In 2003, I once again had the good fortune of involvement in curating a project at the center, the group video exhibition VJ Johnny D. Presents: Top of the Pops.  After appearing at GCAC, the exhibition traveled back to ASU Art Museum for a one-night screening.

From 2000-2006, the Arizona State University Art Museum Short Film and Video Festival presented a tour version of the festival on the 2nd Street plaza in front of Grand Central, a project realized through the co-organizational efforts of artist/filmmaker Bob Pece.  Bob was a co-founder of the ASU Art Museum Festival, which began in 1997, and had his studio in the Santora building for many years.  The Santora studio was where Bob and I would spend three full days each year, from 9am – 10pm, jurying the ASU festival.

The reason for providing this background information is to let you know how invested I am in the Grand Central Art Center, Downtown Santa Ana, this community and a forward vision.  I LOVE THIS INSTITUTION AND CITY!  It has a mix of everything I desire – the rich cultural diversity and energy that thrives throughout downtown, especially along 4th Street; the creativity and innovation occurring in the Artists Village; the vision and quality of the numerous restaurants in the district; the collaborative partnerships that exist through the City, University, organizations such as Latino Health Access, Downtown Inc., local business owners and residents.   Most of all, what this downtown has that makes it so desirable to me is its authenticity.  That is why I not only work in this city, but chose to live in Santa Ana as well.

My desire for Grand Central Art Center is to be a major contributor to the vision of Santa Ana, working in collaborative, mutually beneficial ways, to engage community through artistic and creative practice.

Over the past four months, I have been adjusting to my role as director and working to reach out to meet new individuals – introducing Grand Central Art Center and downtown Santa Ana to individuals who might not yet be familiar with these jewels of Southern California.  I am beginning to develop partnerships and implement a vision for Grand Central Art Center moving forward.

Following you’ll find a little recap of a few of the activities that have taken place since September…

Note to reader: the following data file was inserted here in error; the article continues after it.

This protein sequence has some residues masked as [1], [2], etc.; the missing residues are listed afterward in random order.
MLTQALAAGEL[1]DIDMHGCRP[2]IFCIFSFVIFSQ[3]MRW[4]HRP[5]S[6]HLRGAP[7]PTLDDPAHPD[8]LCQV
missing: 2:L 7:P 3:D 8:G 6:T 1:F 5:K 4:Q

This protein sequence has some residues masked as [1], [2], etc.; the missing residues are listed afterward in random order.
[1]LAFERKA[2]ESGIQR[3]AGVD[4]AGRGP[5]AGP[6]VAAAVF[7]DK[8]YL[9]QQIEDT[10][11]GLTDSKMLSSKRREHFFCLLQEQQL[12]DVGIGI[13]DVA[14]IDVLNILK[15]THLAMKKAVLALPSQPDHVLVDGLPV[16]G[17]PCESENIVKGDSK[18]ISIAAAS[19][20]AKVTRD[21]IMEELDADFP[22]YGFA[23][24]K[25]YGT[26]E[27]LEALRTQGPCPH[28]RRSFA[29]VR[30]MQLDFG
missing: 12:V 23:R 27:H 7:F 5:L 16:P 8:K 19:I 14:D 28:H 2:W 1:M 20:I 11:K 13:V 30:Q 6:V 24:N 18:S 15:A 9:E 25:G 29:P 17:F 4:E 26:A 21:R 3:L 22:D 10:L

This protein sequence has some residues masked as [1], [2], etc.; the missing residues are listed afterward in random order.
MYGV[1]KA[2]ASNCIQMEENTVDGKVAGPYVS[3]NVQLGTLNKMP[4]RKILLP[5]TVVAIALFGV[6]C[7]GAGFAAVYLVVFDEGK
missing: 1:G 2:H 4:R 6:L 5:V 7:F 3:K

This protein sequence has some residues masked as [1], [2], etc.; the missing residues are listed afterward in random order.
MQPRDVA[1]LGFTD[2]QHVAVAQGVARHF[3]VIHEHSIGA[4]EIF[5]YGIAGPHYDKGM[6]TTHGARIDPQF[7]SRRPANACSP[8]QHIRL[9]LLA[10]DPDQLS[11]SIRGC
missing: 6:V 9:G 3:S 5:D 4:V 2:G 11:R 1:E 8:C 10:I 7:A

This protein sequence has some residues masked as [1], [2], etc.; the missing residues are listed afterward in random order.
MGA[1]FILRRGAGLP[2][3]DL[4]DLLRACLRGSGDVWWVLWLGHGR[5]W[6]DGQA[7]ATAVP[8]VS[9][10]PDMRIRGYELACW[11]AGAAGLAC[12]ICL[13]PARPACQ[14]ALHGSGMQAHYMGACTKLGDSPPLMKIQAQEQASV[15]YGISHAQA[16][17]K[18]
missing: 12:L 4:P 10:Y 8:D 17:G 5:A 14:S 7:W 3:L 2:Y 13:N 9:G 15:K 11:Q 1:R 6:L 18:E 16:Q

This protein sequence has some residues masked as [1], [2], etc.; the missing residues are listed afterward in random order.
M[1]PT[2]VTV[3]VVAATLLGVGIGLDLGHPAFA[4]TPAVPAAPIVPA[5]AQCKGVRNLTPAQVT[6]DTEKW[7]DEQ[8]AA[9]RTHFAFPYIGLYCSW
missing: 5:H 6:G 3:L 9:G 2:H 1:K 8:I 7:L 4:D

In November, we opened the hugely successful RIDE exhibition to an opening night crowd of over 2,800.  Curator Elle Seven (Loriann Hernandez), a MFA candidate of Cal State Fullerton’s Exhibition Design/Museum Studies Program, brought a number of the artists, who live nationally, to the opening to enjoy the evening with us.  Members of Apache Skateboard, OC Roller Girls and the curator herself activated the in-gallery, half-pipe skate ramp throughout the evening as DJs rocked the house with music energy.  At the closing reception January 6, over 2,100 people attended as skaters from Element Skateboard’s team activated the half-pipe, exhibition artist Tommii Lim DJed the music and the audience enjoyed art in the exhibitions.  I cannot take credit for this exhibition or it’s success.  The full credit must go to Elle Seven for curating the project, Mike Mcgee for scheduling it here at GCAC, the artists who have work in the exhibition and the dedicated GCAC team I was fortunate to inherit.

For the record, that team includes Tracey Gayer, Matthew W. Miller, Krystal Glasman (who just left us for an amazing opportunity at the Palm Springs Art Museum), Jenny Mikhailik, Angelica Perez and Tony Pedraza.

The solo exhibition of artist Hiromi Takizawa‘s installation work has been on exhibition since November as well.  The artist, a Cal State Fullerton Alum, reflects on connection, the ocean and distance that separates her from her homeland of Japan.  Again, an exhibition that would not have been possible without the hard work, skill sets and intelligence of a team already in place prior to my arrival.

Both exhibition close this Sunday, January 15, so if you haven’t yet seen the exhibitions, this is your last chance.  The center will be open 11am-7pm today (Friday),  11am-4pm Saturday and Sunday.

In December, the first of many Dutch Treat Dinners, a gathering of creative and arts professionals, occurred at downtown Santa Ana’s El Curtido Salvadorian Restaurant.  The evening was attended by 78 individuals from the Southern California region, with artists, community members and individuals representing the following institutions: Museum of Contemporary Art, Orange County Museum of Art, Laguna Art Museum, Bowers Museum, UC Riverside’s Sweeny Art Gallery, Orange Coast College’s Frank M. Doyle Arts Pavilion, Coastline Community College Art Gallery, Irvine Fine Arts Center, Irvine Great Park,  Cal State Northridge and of course, Cal State Fullerton.  The evening was followed by an informal tour of the Grand Central Art Center.  It was a great success and the next Dutch Treat Dinner is already in the planning stages.

For the past two months, artist Naida Osline has been Grand Central Art Center’s Artist-in-Residence.  Through her vision for four different bodies of work, Naida has engaged and photographed middle aged men of our community, including individuals of our street community and local business owners; she’s collected stories of individuals past drug use, for which she is currently creating audio files for future projects; and just this week she engaged the local drag queen community, bringing them into our GCAC Theater space for a 10-hour day photo shoot.  Naida has definitely made the most of her time here and taken advantage of a full depth of resources this community has to offer.  Her time here and the success of her residency would not have been possible without the generous support of the Grand Central Art Forum and its board.